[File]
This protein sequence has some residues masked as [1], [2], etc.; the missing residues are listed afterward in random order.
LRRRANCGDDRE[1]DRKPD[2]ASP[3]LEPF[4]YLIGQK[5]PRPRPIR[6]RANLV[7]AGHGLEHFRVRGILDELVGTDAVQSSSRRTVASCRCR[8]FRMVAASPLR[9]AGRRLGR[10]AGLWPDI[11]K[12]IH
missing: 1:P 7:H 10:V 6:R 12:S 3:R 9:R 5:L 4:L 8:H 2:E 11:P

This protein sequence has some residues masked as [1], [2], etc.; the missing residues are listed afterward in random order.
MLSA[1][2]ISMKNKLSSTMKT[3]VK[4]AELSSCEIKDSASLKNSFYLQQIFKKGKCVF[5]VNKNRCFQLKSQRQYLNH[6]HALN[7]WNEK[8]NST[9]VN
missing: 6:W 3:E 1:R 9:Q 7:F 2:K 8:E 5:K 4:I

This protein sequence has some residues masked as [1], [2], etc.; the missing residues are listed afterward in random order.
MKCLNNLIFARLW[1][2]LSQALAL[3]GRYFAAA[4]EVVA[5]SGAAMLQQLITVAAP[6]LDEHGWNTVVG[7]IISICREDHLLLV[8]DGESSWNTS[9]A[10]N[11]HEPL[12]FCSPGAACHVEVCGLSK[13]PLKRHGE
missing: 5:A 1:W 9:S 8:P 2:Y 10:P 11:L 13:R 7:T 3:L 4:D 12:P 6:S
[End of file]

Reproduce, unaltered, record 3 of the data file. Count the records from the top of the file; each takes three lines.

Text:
This protein sequence has some residues masked as [1], [2], etc.; the missing residues are listed afterward in random order.
MKCLNNLIFARLW[1][2]LSQALAL[3]GRYFAAA[4]EVVA[5]SGAAMLQQLITVAAP[6]LDEHGWNTVVG[7]IISICREDHLLLV[8]DGESSWNTS[9]A[10]N[11]HEPL[12]FCSPGAACHVEVCGLSK[13]PLKRHGE
missing: 5:A 1:W 9:S 8:P 2:Y 10:P 11:L 13:R 7:T 3:L 4:D 12:P 6:S